Béquignol noir is a red French wine grape variety that originated in Southwest France but is now more widely grown in the Mendoza wine region of Argentina where it is often used to add color to blends. The grape is often confused with several other red wine varieties such as Cabernet Franc, Durif, Fer and Prunelard with Béquignol noir sharing several synonyms with these grapes. However DNA profiling has shown Béquignol noir to be distinct from those grape varieties. Further research in 2011 showed that Béquignol noir may have a parent-offspring relationship with the Savagnin grape.
Œillade noire is a red French wine grape variety that has been historically grown in the Languedoc and Provence wine region but it is now close to extinction. The grape is often confused for the Rhone wine grape Cinsault which is known under the synonym œillade noire when it is sold as a table grape. It was also once thought to be a color mutation of Picardan which is known as œillade blanche and share several similar synonyms to œillade noire. However the grape has no known relation to both Cinsault and Picardan.
Bouteillan noir is a red French wine grape variety that is grown in the Provence wine region of southern France. While the grape has been recorded growing in the Vaucluse region since at least the early 18th century, today the grape is virtually extinct. Despite sharing synonyms with another Provençal grape, Calitor, and the Languedoc wine grape Aramon noir, Bouteillan noir has no known relationship with either of those variety. The white Provençal grape Colombaud was once thought to be a white berried color mutation of Bouteillan noir but research conducted by Dr. Linda Bisson of the University of California, Davis shows that while the two grapes are likely related, one is not a color mutation of the other.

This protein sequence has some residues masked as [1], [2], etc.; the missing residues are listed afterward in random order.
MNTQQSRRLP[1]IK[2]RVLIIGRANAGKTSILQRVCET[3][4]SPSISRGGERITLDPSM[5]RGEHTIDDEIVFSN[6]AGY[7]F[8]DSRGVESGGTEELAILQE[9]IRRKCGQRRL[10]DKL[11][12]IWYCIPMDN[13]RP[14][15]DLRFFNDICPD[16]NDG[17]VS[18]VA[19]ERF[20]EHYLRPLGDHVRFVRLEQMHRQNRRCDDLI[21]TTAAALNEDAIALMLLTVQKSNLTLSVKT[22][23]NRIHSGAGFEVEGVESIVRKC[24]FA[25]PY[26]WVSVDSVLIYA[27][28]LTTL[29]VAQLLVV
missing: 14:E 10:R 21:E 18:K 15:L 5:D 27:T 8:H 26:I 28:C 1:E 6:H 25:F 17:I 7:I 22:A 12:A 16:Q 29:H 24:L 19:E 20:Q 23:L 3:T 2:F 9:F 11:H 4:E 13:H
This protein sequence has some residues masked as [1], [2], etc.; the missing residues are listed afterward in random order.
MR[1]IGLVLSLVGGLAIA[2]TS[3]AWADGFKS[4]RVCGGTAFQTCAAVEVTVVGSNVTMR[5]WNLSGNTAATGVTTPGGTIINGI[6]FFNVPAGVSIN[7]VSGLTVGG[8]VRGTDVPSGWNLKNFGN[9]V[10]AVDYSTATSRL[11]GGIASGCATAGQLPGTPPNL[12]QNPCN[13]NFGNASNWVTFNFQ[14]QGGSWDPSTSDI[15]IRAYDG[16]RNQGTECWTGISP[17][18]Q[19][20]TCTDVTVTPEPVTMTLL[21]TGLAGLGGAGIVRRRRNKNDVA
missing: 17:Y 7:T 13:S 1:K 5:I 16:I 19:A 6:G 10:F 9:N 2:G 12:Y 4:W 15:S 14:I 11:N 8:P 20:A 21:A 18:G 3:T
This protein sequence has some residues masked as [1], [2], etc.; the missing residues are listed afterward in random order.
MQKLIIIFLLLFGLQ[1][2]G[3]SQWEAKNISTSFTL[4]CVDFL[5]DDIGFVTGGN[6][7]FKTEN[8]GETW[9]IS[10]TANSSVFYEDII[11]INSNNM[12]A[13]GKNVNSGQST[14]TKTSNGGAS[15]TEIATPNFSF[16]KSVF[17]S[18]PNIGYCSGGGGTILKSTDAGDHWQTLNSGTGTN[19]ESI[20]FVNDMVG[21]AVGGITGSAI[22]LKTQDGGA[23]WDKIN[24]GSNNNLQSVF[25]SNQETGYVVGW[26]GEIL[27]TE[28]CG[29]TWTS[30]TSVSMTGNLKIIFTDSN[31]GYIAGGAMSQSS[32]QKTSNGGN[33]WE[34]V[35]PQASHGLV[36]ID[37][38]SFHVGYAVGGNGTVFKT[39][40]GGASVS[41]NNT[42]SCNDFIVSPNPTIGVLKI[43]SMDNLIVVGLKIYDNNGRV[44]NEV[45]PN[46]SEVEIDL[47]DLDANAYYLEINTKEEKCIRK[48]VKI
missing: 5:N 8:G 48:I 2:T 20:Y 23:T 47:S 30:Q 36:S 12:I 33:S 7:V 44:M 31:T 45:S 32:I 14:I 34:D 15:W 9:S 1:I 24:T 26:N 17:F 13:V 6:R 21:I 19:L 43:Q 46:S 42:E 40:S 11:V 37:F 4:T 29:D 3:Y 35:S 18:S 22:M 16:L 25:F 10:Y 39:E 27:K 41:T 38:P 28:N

Gueuche noir is a red French wine grape variety that has been historically grown in the Franche-Comté of eastern France but is now close to being extinct. Though its exact relationship has not yet been determined by DNA analysis, ampelographers believe that the grape variety is closely related to the Hunnic grape Gouais blanc which is notable for being the mother vine to several grape varieties including Chardonnay and Gamay. There also might be a relationship between Gueuche noir and the Jura wine grape Enfariné noir.